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What is Psychology?

Every profession has its stereo­types. If you introduce an English teacher at a party, people say, "I'd better watch my grammar!" If you introduce a medical doctor, people describe an ailment and ask for free advice.

If you introduce a psychologist, people say, "Oh-oh, you might analyze me!" or "My brother-in-law should talk to you..." This reveals a common assumption: psychologists are therapists waiting to analyze people.

What is a common assumption about psychologists?

In actuality, many psychologists are not therapists. Some are researchers in laboratories, some are full-time teachers and researchers. Some are consultants to business and industry. Many never do therapy in their lives.

Psychologists may work with animals rather than humans. They may be experts in highly abstract or detailed theories about psychological processes. Psychologists do an amazing number of different things.

If students receive a bachelor's degree in psychology but do not go to graduate school, they typically do not work as psychologists. They can thrive in a great variety of jobs where knowledge of human behavior is helpful, such as supervising or managing businesses.

What are some non-therapy activities of psychologists?

The popular notion that psychologists "help people" is more than half true, if you go by the numbers. Between 50-60% of psychologists are involved in psychology as a helping profession.

That phrase psychology as a helping profession covers more than therapy. It also refers to involvement in Help Lines, crisis centers, homeless shelters, addic­tion programs, and other forms of help.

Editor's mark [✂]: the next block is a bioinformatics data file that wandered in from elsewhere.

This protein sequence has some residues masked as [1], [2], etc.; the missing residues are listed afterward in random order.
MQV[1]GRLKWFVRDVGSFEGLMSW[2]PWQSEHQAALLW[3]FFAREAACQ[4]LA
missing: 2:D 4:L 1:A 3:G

How many psychologists are involved in psychology as a helping profession? What sorts of activities are included in that phrase?

Specialists in psychology and law provide assistance to the courts. Counseling psychologists may engage in marriage counseling, addiction counseling, or hospice work to help people who have a terminal illness.

Defining Psychology

A common definition of psychology is the science of mind and behavior. When depart­ment chairs at the University of Michigan were asked in 1989, "Which one or two questions from your discipline do you wish every liberal arts graduate could answer?" the chair of the psychology department suggested students should be able to answer a question phrased this way:

The field of psychology has been defined somewhat differently at different times in this century. In one sentence, what is a good current definition of the field?

What is a recommended definition of psychology?

The suggested answer was:

"Psychology is the science of behavior and mental processes." ("What do you know?", 1989)

That definition is still accurate.

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Reference:

What do you know? (1989, Spring) LSAmagazine, 12, No. 2, 14-15.


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